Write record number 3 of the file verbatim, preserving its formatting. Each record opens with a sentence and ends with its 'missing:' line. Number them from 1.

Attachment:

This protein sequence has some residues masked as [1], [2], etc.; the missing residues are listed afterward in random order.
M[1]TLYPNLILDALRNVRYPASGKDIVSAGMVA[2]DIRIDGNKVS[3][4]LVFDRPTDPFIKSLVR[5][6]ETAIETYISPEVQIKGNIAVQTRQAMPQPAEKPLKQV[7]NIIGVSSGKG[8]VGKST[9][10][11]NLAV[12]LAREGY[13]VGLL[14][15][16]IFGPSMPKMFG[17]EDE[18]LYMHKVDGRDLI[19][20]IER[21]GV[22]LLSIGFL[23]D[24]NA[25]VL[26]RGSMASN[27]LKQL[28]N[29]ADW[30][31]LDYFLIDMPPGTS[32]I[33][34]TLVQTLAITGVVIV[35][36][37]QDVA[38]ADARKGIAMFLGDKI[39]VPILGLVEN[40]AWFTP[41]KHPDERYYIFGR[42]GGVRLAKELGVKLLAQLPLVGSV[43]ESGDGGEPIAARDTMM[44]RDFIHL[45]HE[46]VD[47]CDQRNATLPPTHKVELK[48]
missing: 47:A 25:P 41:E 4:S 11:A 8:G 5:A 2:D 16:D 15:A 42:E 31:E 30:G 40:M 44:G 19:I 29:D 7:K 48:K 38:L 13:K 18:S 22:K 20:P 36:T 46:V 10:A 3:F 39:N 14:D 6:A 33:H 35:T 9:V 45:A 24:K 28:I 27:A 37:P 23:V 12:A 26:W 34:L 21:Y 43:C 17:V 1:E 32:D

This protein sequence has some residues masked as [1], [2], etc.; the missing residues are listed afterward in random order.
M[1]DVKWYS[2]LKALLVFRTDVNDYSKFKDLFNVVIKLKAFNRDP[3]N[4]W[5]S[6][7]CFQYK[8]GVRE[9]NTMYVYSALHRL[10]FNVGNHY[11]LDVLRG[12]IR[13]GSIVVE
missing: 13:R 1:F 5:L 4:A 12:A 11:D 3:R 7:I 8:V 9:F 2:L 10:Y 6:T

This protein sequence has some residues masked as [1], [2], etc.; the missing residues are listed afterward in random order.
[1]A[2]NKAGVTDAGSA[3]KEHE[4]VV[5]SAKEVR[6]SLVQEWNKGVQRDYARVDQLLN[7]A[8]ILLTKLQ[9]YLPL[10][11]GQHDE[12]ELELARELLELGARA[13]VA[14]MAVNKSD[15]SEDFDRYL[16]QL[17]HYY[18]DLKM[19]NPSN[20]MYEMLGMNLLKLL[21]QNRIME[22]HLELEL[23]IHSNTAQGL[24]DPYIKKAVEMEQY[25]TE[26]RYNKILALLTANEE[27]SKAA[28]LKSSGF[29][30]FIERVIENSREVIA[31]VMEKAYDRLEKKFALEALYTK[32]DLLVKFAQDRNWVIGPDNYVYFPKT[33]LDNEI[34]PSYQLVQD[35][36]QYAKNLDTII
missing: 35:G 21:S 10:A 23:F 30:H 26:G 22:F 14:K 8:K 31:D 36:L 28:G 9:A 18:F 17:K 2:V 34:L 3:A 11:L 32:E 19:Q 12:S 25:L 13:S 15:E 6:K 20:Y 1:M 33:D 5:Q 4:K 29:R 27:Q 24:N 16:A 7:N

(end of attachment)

This protein sequence has some residues masked as [1], [2], etc.; the missing residues are listed afterward in random order.
[1]A[2]NKAGVTDAGSA[3]KEHE[4]VV[5]SAKEVR[6]SLVQEWNKGVQRDYARVDQLLN[7]A[8]ILLTKLQ[9]YLPL[10][11]GQHDE[12]ELELARELLELGARA[13]VA[14]MAVNKSD[15]SEDFDRYL[16]QL[17]HYY[18]DLKM[19]NPSN[20]MYEMLGMNLLKLL[21]QNRIME[22]HLELEL[23]IHSNTAQGL[24]DPYIKKAVEMEQY[25]TE[26]RYNKILALLTANEE[27]SKAA[28]LKSSGF[29][30]FIERVIENSREVIA[31]VMEKAYDRLEKKFALEALYTK[32]DLLVKFAQDRNWVIGPDNYVYFPKT[33]LDNEI[34]PSYQLVQD[35][36]QYAKNLDTII
missing: 35:G 21:S 10:A 23:F 30:H 26:G 22:F 14:K 8:K 31:D 36:L 28:G 9:A 18:F 17:K 2:V 34:L 3:A 11:L 32:E 19:Q 12:S 25:L 13:S 15:E 6:K 20:Y 1:M 33:D 5:Q 4:K 29:R 27:Q 24:N 16:A 7:N